# Electricity

• Electricity
• Current
• Current is the flow of electric charge. It will only flow around a closed circuit if there is a voltage.
• The unit of current is an amp
• In a single, closed loop the current has the same value everywhere
• Voltage is the driving force that pushes the current around the circuit
• The unit is the volt
• Resistance is anything that slows down the flow
• It has the unit ohm
• The greater the resistance upon a component, the smaller the current that flows
• The equation for current is: Charge flow = current x time or Q=It
• Resistance
• The equation for this is: Voltage = current x resistance or V=IR
• An ammeter measures the current flowing through a wire. It must always be placed in series with whatever your investiagting
• Current is measured in amps
• The voltmeter measures the potential difference across a wire. It must always be placed in parallel with what you're investigating
• Potential difference is measured in volts
• I-V characteristics
• Ohmic conductors
• The resistance of an ohmic conductor doesn't change with current. When at a constant temperature, the current is directly proportional to the voltage across it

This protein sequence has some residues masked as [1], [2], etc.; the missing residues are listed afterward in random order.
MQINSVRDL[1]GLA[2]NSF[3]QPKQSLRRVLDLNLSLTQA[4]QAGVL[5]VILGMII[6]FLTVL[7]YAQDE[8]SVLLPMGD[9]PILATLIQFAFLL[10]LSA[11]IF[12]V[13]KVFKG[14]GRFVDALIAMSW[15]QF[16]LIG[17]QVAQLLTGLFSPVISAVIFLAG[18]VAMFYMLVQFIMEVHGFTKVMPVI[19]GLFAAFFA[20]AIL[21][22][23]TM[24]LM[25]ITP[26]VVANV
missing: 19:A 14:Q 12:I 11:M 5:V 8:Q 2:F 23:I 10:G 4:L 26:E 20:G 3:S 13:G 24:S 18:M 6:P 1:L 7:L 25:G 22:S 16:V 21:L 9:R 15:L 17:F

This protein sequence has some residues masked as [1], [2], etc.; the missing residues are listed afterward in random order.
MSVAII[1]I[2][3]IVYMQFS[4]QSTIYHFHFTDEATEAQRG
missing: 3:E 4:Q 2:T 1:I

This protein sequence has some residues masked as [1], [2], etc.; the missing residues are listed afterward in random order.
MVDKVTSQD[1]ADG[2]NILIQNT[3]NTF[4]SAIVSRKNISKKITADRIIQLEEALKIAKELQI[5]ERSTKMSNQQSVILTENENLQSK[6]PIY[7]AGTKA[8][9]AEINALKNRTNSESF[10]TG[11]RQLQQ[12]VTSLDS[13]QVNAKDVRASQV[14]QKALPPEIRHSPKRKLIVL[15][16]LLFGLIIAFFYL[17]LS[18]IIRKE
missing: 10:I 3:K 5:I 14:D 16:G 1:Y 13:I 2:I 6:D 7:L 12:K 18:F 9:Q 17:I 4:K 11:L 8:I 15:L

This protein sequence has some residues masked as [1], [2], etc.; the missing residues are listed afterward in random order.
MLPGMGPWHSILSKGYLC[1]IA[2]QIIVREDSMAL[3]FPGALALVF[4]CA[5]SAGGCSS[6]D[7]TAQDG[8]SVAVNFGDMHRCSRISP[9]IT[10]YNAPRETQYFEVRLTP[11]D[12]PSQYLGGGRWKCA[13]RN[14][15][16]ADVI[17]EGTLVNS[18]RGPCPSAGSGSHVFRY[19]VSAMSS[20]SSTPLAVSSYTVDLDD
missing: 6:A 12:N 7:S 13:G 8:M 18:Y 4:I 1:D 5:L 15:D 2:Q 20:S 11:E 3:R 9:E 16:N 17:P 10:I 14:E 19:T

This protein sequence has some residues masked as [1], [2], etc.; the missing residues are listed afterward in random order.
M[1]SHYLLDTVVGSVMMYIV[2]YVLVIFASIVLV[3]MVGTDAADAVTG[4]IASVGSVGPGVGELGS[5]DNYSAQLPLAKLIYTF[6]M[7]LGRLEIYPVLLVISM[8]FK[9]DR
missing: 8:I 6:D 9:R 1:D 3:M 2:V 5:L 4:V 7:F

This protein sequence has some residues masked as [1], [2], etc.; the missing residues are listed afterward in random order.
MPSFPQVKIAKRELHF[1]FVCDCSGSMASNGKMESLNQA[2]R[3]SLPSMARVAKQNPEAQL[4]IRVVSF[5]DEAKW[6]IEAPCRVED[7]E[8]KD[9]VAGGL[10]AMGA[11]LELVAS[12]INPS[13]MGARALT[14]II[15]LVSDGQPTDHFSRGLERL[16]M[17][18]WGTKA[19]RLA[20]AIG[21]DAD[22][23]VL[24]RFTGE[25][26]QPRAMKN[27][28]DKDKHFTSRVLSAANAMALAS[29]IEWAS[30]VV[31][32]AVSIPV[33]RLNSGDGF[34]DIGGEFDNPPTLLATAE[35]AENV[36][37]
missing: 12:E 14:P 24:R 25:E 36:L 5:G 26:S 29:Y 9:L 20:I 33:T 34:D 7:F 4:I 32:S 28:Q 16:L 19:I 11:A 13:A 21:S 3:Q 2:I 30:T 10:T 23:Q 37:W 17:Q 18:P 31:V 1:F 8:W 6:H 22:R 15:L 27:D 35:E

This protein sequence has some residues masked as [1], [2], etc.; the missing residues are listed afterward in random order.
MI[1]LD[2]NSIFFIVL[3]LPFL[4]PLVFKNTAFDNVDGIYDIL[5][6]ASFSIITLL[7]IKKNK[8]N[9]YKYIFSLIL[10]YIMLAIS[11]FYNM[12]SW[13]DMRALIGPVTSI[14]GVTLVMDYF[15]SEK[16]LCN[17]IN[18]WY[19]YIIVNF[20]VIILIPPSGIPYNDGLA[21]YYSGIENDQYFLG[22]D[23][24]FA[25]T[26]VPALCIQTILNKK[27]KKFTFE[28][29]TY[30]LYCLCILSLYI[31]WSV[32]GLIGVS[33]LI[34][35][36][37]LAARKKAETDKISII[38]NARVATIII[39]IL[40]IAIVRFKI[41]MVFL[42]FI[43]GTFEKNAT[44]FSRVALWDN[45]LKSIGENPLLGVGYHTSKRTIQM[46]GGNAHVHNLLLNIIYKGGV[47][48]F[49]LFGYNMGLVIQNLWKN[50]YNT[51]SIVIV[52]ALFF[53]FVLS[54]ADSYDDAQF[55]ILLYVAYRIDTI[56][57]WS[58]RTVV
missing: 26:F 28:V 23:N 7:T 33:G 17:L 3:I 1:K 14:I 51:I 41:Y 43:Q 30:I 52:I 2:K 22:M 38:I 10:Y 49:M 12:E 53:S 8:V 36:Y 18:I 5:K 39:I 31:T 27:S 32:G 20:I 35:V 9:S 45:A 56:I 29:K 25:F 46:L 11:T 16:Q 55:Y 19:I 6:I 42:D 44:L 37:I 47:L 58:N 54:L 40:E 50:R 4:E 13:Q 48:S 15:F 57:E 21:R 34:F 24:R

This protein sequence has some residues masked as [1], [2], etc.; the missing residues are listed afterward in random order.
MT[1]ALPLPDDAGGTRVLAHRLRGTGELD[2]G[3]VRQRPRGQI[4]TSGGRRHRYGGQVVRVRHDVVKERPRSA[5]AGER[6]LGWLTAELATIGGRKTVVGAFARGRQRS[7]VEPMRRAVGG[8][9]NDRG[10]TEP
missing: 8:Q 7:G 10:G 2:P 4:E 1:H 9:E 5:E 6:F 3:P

• When an electrical charge flows through a filament lamp, it transfers some energy to the thermal store of the filament lamp, which is designed to heat up. Resistance increases with temperature so as current increases so does resistance
• For diodes, the resistance depends on the direction of current. They let current pass at a low resistance one way but at a high resistance the other way
• Graphs for ohmic conductors
• Ohmic conductor (e.g a resistor). The current through an ohmic conductor is directly proportional to voltage so you get a straight line
• Filament lamp: As the current increases, the temperature of the filament increases, so the resistance increases. This means less current can flow per unit of pd, so the graph curves
• Diode: Current will only flow in one direction. A diode has a very high resistance in the reverse direction
• Circuit devices
• LDR (light dependent resistor)
• An LDR is a resistor that is dependent on the intensity of light
• In bright light there is less resistance
• They have lots of applications including burglar alarms
• Thermistor
• A thermistor is a temperature dependent resistor
• In hot conditions the resistance drops
• Series circuits
• The total voltage is all the voltages added together
• Current is shared throughout
• Parallel
• The voltage is the same thorughout
• Electric in the home
• Neutral wire - blue. It completes the circuit and carries away current. It is at 0v
• Live wire- brown. Provides the AC supply
• Earth wire -yellow and green. For safety to carry away electricity in the event of a fault
• National Grid
• It is what distributes the electricity around the country
• Becuase production has to meet demand, power stations normally run well below the power output
• Transformers are used to distribute power along the national grid